Many, many products, both professional and over the counter, serve as a tool to combat odor. The market is swarmed with these products as the public grows more and more scent conscience. After all, in our business odor has long been the number one complaint customers have about their clothes. Not as much these days though as we move towards more and more solvents that are “environmentally friendly” and with less of a chemical smell. I can imagine what it was like in the days of cleaning with gasoline or kerosene a hundred years ago…yikes! Of course, the trade off is less odor, but less cleaning ability. There is always a trade off.
This scent frenzy has become a multibillion-dollar industry. It is in practically everything we buy now. All of this is pleasant, but in my opinion perfumed, and a great deal of overkill in scent and a wasteful resource. The biggest problem with most scent products is that they merely cover up the nastier odor.
The drycleaning and laundry industry survives partly because of these scent perfumes. The growing demand of the fussy public dominates the market. Walking into a laundry plant in my youth and smelling the starch, soaps and pads on a hothead press that has some fabric imbedded in it is a memory that stays with me to this day. Almost every time I walk into a plant it takes me back to my youth. The sense of smell is an incredible sense in a human.
Drycleaning Does Not
When it comes to the unpleasant odors that we deal with in our plants, we are usually talking about body or animal wet side, aluminous odors that are really stains as well. It is a chore to separate the odor molecule and destroy it, removing it from the fabric permanently. Body and animal odors can be incredibly strong with skunk being about the worst, I believe. Ozone bleaching, water digesting and water bleaching is the only way to treat these hideous odors. Drycleaning will not do much and is of little use in handling clothes and household items.
Wetcleaning is the answer to your problem with odors. Particularly with household bedspreads and blankets, we are really missing the mark in our industry. It amazes me to see how many operators that still dryclean these items. Granted there will be less chance of dye color changes when drycleaning, but not always. Here is where the operator must make an educated decision about drycleaning or wetcleaning. The only way to properly clean them is through wetcleaning.
First, an effort to remove any loose stuff or caked on yuck must be dry brushed off. It may not be pleasant, but you sure do not want that stuff floating around in your soak cycle. And soaking is definitely the way to go. Over agitating does not clean like soaking does. It is the difference between mechanical cleaning and chemical cleaning. In the case of odors and stuff people get on blankets, you want to chemically remove these stains and odors. You cannot rush the process. You need a large laundry/wetcleaning area to hang these blankets to line dry before tumbling. Large washers and tumblers using the correct temperature are a must!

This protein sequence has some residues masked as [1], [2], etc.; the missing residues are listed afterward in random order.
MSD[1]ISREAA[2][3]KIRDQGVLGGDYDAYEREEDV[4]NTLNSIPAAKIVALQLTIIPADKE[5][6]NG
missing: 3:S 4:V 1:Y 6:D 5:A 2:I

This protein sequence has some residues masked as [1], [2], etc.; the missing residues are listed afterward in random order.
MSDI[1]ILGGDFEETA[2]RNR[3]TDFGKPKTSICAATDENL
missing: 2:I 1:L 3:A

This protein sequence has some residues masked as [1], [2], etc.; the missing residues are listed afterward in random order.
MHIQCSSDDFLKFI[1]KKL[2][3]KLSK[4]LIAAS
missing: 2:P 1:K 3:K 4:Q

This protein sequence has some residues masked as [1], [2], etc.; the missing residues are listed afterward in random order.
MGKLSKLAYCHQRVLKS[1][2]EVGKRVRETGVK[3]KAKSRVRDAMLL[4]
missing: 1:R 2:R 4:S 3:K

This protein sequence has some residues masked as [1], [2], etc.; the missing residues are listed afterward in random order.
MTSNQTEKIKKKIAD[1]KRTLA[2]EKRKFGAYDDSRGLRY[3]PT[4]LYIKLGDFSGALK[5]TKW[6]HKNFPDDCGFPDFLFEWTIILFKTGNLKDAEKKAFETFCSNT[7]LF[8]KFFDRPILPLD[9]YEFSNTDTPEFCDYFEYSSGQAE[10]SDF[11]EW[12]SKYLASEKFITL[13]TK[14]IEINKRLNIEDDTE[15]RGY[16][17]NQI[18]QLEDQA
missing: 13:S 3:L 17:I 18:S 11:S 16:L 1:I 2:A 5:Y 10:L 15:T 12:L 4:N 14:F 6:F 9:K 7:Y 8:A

We Must Do Better
Than The Laundromat
One needs a good neutral penetrate in warm water. But first there should be a warm water rinse to remove loose soil and particles before soaking. Digester and/or bleach will be in order as well as a good proven odor encapsulating product. If we don’t do households the professional way, then the customer may as well take them to a laundromat. That is what they might start doing if you don’t provide a better source than simply washing the devil out of them without detail to stains and odors.
We Are Not A Laundromat
Price your work accordingly. What a disappointment to see the industry operators who will not charge extra for good wetcleaning and restoration. Because that is exactly what you have done! You have gone above and beyond conventional drycleaning and laundry by restoring this item. Factor in risk, extra chemicals and your vast knowledge. I understand we all like to do something extra for our customers and once in a blue moon that is okay. But if you do not charge for this well-earned extra work, they will keep coming back expecting extras with no extra charge. Don’t create that monster. It’s worse than getting hooked on coupons.
To recap the process for removing odors/stains:
1. Brush off any loose soils like mud or crusting; pre-spot any stains with peroxide/ammonia.
2. Do a warm water rinse before anything else.
3. Add a good neutral penetrating detergent, digester or bleach. There are seven bleaches to choose from.
4. Soak – not agitate for a minimum of one hour, and as long as necessary.
5. One warm water rinse and two cold water rinses.
6. Line dry partially and finish in a 100 – 110 degree tumbler, not a hot one!
Following these steps is crucial to doing a professional job on fabrics and households. Water is a great cleaner and responds best to water type stains and odors. However, too much agitation can beat the items to death and they look worse. This is a great money making part of our business, probably the best, and it should be handled with skill or they might as well just wash them to death at the laundromat.
I hope to see some of you at the CLEAN 13 show in New Orleans. Cleaner & Launderer magazine will have a booth there and I might likely be found there or at the DLI booth for visiting.
I’m headin’ to the wagon now, these boots are killin’ me.